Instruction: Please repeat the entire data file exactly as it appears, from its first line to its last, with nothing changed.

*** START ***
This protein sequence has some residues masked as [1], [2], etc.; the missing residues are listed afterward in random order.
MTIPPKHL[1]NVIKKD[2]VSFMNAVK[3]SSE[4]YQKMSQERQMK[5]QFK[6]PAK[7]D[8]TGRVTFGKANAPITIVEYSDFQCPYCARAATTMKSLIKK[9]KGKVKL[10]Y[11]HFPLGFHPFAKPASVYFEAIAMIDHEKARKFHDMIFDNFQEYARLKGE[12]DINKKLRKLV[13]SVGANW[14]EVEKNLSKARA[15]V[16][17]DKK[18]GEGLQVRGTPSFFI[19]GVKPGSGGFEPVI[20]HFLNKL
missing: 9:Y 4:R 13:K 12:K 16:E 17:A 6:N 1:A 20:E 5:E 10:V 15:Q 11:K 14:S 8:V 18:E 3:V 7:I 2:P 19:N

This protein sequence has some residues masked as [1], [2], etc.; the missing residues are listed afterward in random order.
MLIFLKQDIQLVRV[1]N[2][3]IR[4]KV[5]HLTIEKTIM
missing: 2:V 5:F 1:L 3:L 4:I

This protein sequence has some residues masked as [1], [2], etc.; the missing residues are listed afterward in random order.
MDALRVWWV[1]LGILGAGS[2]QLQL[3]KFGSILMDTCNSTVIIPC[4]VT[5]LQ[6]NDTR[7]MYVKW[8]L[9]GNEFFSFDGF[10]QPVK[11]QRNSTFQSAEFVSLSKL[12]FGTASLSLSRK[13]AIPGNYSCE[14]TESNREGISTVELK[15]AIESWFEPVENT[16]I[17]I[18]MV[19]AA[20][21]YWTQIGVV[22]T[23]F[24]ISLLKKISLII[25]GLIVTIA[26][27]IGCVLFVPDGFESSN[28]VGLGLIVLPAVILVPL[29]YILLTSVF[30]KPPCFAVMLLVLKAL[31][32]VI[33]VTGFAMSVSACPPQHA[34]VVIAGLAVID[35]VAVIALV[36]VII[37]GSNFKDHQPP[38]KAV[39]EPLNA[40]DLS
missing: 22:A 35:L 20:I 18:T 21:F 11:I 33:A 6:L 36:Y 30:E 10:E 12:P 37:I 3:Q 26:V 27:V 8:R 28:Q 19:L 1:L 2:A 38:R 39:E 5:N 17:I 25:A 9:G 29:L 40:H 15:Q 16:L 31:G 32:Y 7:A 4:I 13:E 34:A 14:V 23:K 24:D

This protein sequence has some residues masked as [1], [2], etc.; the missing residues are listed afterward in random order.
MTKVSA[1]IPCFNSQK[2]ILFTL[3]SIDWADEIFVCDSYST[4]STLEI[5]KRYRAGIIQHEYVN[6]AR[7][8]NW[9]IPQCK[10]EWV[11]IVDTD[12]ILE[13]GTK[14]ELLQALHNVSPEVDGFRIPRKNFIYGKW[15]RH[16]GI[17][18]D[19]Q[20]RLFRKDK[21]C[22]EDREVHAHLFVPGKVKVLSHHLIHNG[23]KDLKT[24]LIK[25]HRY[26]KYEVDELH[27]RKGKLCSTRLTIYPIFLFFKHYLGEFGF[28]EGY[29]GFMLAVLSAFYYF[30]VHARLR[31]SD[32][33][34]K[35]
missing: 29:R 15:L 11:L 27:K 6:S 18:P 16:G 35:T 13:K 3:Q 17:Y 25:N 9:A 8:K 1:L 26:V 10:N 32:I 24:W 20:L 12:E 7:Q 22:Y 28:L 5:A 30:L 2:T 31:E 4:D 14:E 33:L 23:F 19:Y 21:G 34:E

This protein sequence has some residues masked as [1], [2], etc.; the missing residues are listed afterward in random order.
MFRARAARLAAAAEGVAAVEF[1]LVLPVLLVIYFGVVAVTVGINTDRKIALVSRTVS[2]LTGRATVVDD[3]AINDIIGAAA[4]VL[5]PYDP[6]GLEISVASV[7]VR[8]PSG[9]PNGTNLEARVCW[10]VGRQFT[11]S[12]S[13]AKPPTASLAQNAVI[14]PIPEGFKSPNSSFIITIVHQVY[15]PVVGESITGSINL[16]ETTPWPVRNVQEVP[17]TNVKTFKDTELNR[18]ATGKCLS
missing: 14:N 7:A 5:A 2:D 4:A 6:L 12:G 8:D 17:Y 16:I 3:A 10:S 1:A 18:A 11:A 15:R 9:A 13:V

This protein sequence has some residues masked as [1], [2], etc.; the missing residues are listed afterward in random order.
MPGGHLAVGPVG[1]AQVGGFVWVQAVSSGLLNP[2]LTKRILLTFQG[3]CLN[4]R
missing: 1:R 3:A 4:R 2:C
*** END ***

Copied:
This protein sequence has some residues masked as [1], [2], etc.; the missing residues are listed afterward in random order.
MTIPPKHL[1]NVIKKD[2]VSFMNAVK[3]SSE[4]YQKMSQERQMK[5]QFK[6]PAK[7]D[8]TGRVTFGKANAPITIVEYSDFQCPYCARAATTMKSLIKK[9]KGKVKL[10]Y[11]HFPLGFHPFAKPASVYFEAIAMIDHEKARKFHDMIFDNFQEYARLKGE[12]DINKKLRKLV[13]SVGANW[14]EVEKNLSKARA[15]V[16][17]DKK[18]GEGLQVRGTPSFFI[19]GVKPGSGGFEPVI[20]HFLNKL
missing: 9:Y 4:R 13:K 12:K 16:E 17:A 6:N 1:A 20:E 5:E 10:V 15:Q 11:K 14:S 8:V 18:E 3:V 7:I 2:P 19:N

This protein sequence has some residues masked as [1], [2], etc.; the missing residues are listed afterward in random order.
MLIFLKQDIQLVRV[1]N[2][3]IR[4]KV[5]HLTIEKTIM
missing: 2:V 5:F 1:L 3:L 4:I

This protein sequence has some residues masked as [1], [2], etc.; the missing residues are listed afterward in random order.
MDALRVWWV[1]LGILGAGS[2]QLQL[3]KFGSILMDTCNSTVIIPC[4]VT[5]LQ[6]NDTR[7]MYVKW[8]L[9]GNEFFSFDGF[10]QPVK[11]QRNSTFQSAEFVSLSKL[12]FGTASLSLSRK[13]AIPGNYSCE[14]TESNREGISTVELK[15]AIESWFEPVENT[16]I[17]I[18]MV[19]AA[20][21]YWTQIGVV[22]T[23]F[24]ISLLKKISLII[25]GLIVTIA[26][27]IGCVLFVPDGFESSN[28]VGLGLIVLPAVILVPL[29]YILLTSVF[30]KPPCFAVMLLVLKAL[31][32]VI[33]VTGFAMSVSACPPQHA[34]VVIAGLAVID[35]VAVIALV[36]VII[37]GSNFKDHQPP[38]KAV[39]EPLNA[40]DLS
missing: 22:A 35:L 20:I 18:T 21:F 11:I 33:A 6:L 36:Y 30:E 10:E 12:P 37:I 3:Q 26:V 27:V 8:R 28:Q 19:L 1:L 2:A 38:R 39:E 5:N 17:I 25:A 9:G 29:L 40:H 15:Q 16:L 31:G 32:Y 7:A 4:I 13:E 34:A 14:V 23:K 24:D

This protein sequence has some residues masked as [1], [2], etc.; the missing residues are listed afterward in random order.
MTKVSA[1]IPCFNSQK[2]ILFTL[3]SIDWADEIFVCDSYST[4]STLEI[5]KRYRAGIIQHEYVN[6]AR[7][8]NW[9]IPQCK[10]EWV[11]IVDTD[12]ILE[13]GTK[14]ELLQALHNVSPEVDGFRIPRKNFIYGKW[15]RH[16]GI[17][18]D[19]Q[20]RLFRKDK[21]C[22]EDREVHAHLFVPGKVKVLSHHLIHNG[23]KDLKT[24]LIK[25]HRY[26]KYEVDELH[27]RKGKLCSTRLTIYPIFLFFKHYLGEFGF[28]EGY[29]GFMLAVLSAFYYF[30]VHARLR[31]SD[32][33][34]K[35]
missing: 29:R 15:L 11:L 27:K 6:S 18:P 16:G 35:T 13:K 3:Q 17:Y 25:N 9:A 8:K 1:L 26:V 10:N 32:I 24:W 20:L 12:E 7:Q 22:Y 28:L 5:A 30:L 2:T 31:E 4:D 14:E 33:L 23:F 19:Y 21:G 34:E

This protein sequence has some residues masked as [1], [2], etc.; the missing residues are listed afterward in random order.
MFRARAARLAAAAEGVAAVEF[1]LVLPVLLVIYFGVVAVTVGINTDRKIALVSRTVS[2]LTGRATVVDD[3]AINDIIGAAA[4]VL[5]PYDP[6]GLEISVASV[7]VR[8]PSG[9]PNGTNLEARVCW[10]VGRQFT[11]S[12]S[13]AKPPTASLAQNAVI[14]PIPEGFKSPNSSFIITIVHQVY[15]PVVGESITGSINL[16]ETTPWPVRNVQEVP[17]TNVKTFKDTELNR[18]ATGKCLS
missing: 14:N 7:A 5:A 2:D 4:A 6:L 12:G 8:D 17:Y 16:I 3:A 10:S 1:A 18:A 11:A 15:R 9:A 13:V

This protein sequence has some residues masked as [1], [2], etc.; the missing residues are listed afterward in random order.
MPGGHLAVGPVG[1]AQVGGFVWVQAVSSGLLNP[2]LTKRILLTFQG[3]CLN[4]R
missing: 1:R 3:A 4:R 2:C